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From "Vivek Ratan (JIRA)" <j...@apache.org>
Subject [jira] Commented: (HADOOP-1986) Add support for a general serialization mechanism for Map Reduce
Date Tue, 06 Nov 2007 05:26:51 GMT

    [ https://issues.apache.org/jira/browse/HADOOP-1986?page=com.atlassian.jira.plugin.system.issuetabpanels:comment-tabpanel#action_12540333
] 

Vivek Ratan commented on HADOOP-1986:
-------------------------------------

>>Above we agreed that "stateful" serializers could not buffer, since we might wish
to put raw binary values between serialized objects (as SequenceFile does). Do you dispute
that?
No. I agree hat serializers should not buffer. But serializer instances can share output streams
or other objects, and that's what I meant by 'state'. 

It seems to me that what you're saying is that if you want a serialization platform X to work
with Hadoop, X should do two things, at least:
- X should allow creation of multiple instances of its serializer (so, for example, if X's
serializer instances share anything, like library handles or stream objects, they have to
deal any issues that arise from this sharing, such as initializing or destroying these shared
instances etc; i.e., X is responsible for all this)
- X needs to be able to *both* create objects before deserializing them (i.e., those objects
should have no-arg constructors, or should be all constructed in a common manner) *and* take
in a reference to an object and initialize its member variables with deserialized data. 
If X follows these, then we get client code that is generic and does not have to 'replicate
logic', as you say. Correct? 

I'm all in favor of client code not replicating framework logic. It's definitely an important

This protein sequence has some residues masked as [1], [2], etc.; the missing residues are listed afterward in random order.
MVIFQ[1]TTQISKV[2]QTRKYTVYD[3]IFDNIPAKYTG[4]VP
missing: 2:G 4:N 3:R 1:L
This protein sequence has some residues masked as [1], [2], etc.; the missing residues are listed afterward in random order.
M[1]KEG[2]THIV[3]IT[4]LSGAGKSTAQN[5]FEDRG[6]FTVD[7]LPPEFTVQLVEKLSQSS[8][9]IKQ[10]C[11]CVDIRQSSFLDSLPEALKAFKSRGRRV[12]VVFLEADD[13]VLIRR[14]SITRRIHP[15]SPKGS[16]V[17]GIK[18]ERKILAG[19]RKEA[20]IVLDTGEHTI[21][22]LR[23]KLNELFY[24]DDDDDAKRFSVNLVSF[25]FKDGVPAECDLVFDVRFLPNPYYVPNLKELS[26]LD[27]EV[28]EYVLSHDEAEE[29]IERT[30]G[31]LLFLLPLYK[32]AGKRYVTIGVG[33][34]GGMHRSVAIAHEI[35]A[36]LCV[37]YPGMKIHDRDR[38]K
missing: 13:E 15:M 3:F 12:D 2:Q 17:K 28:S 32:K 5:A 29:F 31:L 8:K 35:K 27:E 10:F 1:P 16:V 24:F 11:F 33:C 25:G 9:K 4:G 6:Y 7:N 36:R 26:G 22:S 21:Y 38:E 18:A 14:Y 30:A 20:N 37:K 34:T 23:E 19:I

requirement. But I see it as coming with a price: the two constraints above that X must follow.
Now, Thrift or Record I/O shouldn't have any problems with these constraints, which is quite
important to know. But the constraints are non-trivial enough that some other platform might
not be able to satisfy them. Unfortunately, I do not have a concrete example of such a platform.
At the same time, I can realistically imagine a platform that does not force its de/serializable
objects to have no-arg constructors (because that can be a severe restriction in the design
of an object), and requires the caller to pass in an object reference (much like Java Serialization,
but without the Java platform having to create the objects when deserializing). But yes, these
are somewhat hypothetical arguments. I also understand that we should perhaps favor design
that supports existing serialization platforms and not make it too general if there's a price.


At this point, I think it's a gut call. If we feel that having clients not replicate platform
logic is more important than the restrictions we're providing on serialization platforms,
that's fine. I can certainly see the validity of that, and can't argue strongly against it.
I lean (slightly) more towards the other side, but I don't have concrete examples to lean
too far. 

> Add support for a general serialization mechanism for Map Reduce
> ----------------------------------------------------------------
>
>                 Key: HADOOP-1986
>                 URL: https://issues.apache.org/jira/browse/HADOOP-1986
>             Project: Hadoop
>          Issue Type: New Feature
>          Components: mapred
>            Reporter: Tom White
>            Assignee: Tom White
>             Fix For: 0.16.0
>
>         Attachments: SerializableWritable.java, serializer-v1.patch
>
>
> Currently Map Reduce programs have to use WritableComparable-Writable key-value pairs.
While it's possible to write Writable wrappers for other serialization frameworks (such as
Thrift), this is not very convenient: it would be nicer to be able to use arbitrary types
directly, without explicit wrapping and unwrapping.

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